Over 40 buffaloes have strayed from Akagera National Park in Rwanda and gone on rampage destroying peopleâ€™s crops and forcing many to flee the villages of Mwiri and Murundi in the district of Kayonza.
Over 40 buffaloes have strayed from Akagera National Park in Rwanda and gone on rampage destroying people’s crops and forcing many to flee the villages of Mwiri and Murundi in the district of Kayonza.
The buffaloes started storming the villages on Tuesday evening.
Residents in the area say that the herd of buffaloes attacked Mucucu and Kagyeyo villages of Mwiri and Murundi sectors.
The mayor of Kayonza John Mugabo says that the attack by animals has inconvenienced the locals especially the farmers.
He says a big herd of buffaloes have been spotted by the villagers roaming in the outskirts. Mugabo is not sure if the buffaloes jumped over the fence or were mistakenly fenced out.
The mayor adds that recently a leopard escaped from the same national park and killed seven cows and injured two people. Park officials eventually managed to track the big cat down and return it to the protected area.
Mugabo says that the animals will be pushed back into the park with the assistance of Rwanda Development Board.
Mugabo says that there is a big herd of buffaloes moving around villages and that the authorities were not sure whether they jumped the fence or were fenced out of the park. Saying that the National Park but says that they have at times been jumped by animal.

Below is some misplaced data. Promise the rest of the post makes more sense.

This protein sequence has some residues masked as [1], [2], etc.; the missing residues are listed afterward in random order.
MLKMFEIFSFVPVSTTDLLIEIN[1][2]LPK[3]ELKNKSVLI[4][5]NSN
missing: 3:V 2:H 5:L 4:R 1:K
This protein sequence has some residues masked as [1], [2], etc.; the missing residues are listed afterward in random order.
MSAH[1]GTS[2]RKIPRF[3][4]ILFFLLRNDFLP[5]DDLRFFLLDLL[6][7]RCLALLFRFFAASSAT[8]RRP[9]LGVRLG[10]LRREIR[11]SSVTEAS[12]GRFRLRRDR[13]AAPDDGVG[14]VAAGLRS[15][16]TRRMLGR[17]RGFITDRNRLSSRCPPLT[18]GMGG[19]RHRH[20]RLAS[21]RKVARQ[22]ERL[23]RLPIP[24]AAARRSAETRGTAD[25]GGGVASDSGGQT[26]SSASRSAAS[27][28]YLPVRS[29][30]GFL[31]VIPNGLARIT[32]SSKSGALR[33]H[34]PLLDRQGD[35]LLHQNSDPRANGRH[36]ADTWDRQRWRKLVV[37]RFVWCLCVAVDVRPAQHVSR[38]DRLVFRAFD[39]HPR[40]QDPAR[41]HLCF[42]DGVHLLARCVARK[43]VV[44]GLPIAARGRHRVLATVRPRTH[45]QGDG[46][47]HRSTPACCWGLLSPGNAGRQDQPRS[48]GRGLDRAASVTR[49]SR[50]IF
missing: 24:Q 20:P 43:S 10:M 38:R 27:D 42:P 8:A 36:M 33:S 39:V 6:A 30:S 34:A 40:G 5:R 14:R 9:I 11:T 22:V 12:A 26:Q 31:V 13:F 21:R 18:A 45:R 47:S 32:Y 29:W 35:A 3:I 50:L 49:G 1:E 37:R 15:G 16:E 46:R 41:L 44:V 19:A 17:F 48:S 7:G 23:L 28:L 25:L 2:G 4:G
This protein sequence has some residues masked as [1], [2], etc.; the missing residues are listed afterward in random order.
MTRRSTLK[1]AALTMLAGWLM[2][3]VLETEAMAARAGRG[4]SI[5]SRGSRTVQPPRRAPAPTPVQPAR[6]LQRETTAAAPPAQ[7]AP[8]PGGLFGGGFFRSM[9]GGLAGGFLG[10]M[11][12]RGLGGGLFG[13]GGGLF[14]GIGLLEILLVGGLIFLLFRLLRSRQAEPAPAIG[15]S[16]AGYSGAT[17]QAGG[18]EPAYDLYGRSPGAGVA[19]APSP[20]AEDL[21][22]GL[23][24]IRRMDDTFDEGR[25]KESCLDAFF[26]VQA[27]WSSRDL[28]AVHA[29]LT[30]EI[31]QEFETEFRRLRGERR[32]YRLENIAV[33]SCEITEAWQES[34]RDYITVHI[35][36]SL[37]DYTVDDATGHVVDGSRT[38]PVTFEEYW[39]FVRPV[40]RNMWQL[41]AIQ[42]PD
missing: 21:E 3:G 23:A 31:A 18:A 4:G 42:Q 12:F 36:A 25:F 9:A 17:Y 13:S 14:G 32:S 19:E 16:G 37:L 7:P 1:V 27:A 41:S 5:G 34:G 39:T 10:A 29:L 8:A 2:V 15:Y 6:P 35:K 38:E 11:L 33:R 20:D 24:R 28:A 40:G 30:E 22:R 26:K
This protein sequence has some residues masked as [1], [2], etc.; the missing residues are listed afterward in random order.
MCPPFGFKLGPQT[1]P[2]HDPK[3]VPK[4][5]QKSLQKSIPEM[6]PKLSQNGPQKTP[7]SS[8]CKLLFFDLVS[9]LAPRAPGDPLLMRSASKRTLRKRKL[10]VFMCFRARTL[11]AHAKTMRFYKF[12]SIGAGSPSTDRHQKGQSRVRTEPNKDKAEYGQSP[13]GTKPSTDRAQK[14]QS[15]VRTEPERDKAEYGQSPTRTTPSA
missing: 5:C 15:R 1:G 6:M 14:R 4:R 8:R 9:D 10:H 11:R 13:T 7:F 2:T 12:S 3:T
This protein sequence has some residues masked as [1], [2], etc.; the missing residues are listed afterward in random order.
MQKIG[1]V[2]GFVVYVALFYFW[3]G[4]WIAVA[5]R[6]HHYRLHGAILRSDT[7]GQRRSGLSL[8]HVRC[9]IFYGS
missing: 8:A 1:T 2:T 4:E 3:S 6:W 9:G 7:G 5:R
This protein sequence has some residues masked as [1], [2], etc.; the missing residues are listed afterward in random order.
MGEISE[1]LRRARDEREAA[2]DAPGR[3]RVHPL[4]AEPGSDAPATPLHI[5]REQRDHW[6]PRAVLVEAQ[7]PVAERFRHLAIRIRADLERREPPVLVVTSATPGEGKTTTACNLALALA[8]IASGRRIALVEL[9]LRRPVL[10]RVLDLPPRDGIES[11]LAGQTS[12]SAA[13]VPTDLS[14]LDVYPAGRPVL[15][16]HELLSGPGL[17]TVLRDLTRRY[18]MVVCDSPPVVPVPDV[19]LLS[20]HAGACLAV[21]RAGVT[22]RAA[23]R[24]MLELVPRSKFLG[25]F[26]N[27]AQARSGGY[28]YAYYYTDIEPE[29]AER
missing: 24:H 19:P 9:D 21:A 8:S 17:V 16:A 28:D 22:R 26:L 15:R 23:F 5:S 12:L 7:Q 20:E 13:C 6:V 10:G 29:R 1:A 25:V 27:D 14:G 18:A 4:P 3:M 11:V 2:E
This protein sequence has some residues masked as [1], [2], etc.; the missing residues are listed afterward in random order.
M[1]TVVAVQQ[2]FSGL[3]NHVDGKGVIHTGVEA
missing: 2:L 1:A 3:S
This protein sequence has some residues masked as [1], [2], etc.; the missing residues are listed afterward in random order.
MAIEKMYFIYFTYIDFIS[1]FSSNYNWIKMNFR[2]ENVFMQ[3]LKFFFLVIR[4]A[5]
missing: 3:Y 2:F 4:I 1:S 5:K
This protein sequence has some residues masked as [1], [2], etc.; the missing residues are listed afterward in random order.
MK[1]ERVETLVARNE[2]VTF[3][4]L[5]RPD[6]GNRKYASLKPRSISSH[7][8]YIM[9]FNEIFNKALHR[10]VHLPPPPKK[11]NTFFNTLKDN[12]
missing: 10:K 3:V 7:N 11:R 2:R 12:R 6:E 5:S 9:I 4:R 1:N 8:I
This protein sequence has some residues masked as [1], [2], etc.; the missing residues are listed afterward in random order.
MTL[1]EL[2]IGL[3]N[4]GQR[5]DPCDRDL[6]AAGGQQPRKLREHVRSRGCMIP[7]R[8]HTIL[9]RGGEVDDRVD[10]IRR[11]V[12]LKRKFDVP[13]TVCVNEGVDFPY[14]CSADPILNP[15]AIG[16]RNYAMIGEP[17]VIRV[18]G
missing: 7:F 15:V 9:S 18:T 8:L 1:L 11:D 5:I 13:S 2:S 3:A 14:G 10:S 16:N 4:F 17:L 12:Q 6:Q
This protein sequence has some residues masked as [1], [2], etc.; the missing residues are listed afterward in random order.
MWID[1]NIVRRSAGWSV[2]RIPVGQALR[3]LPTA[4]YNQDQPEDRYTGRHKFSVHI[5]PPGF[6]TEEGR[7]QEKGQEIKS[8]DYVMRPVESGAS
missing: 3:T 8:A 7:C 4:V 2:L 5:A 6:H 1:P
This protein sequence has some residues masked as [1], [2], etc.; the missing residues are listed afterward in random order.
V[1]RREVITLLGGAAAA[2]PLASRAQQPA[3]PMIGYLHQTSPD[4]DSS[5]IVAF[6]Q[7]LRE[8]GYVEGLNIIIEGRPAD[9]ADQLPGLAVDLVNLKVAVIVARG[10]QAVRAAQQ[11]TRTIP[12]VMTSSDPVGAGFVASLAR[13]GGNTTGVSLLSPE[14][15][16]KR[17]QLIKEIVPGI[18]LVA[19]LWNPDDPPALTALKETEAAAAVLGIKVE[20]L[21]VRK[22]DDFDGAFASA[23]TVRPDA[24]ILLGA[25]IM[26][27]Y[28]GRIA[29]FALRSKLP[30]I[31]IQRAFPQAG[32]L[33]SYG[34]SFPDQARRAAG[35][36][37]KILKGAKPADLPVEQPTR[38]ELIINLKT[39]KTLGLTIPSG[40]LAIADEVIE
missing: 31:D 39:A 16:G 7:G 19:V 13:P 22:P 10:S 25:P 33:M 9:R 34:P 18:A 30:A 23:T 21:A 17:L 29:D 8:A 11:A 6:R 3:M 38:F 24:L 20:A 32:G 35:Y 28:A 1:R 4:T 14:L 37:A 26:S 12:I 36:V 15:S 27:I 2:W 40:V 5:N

The mayor says that recently a leopard had escaped from the same National Park Killing seven cows and injuring two people.
The police spokesperson for Eastern region Benoit Nsengiyumva says that so far no one has so far been hurt by the animals.
He says that the Police, Rwanda Development Bank and park managers were doing everything it takes to herd the animals back into the park.
Locals are however unhappy that a definitive solution has not been found for repeated animal attacks.
Recently the government of Rwanda embarked on a move to put in place an electric fencing to keep animals from straying into homes of people living around the park.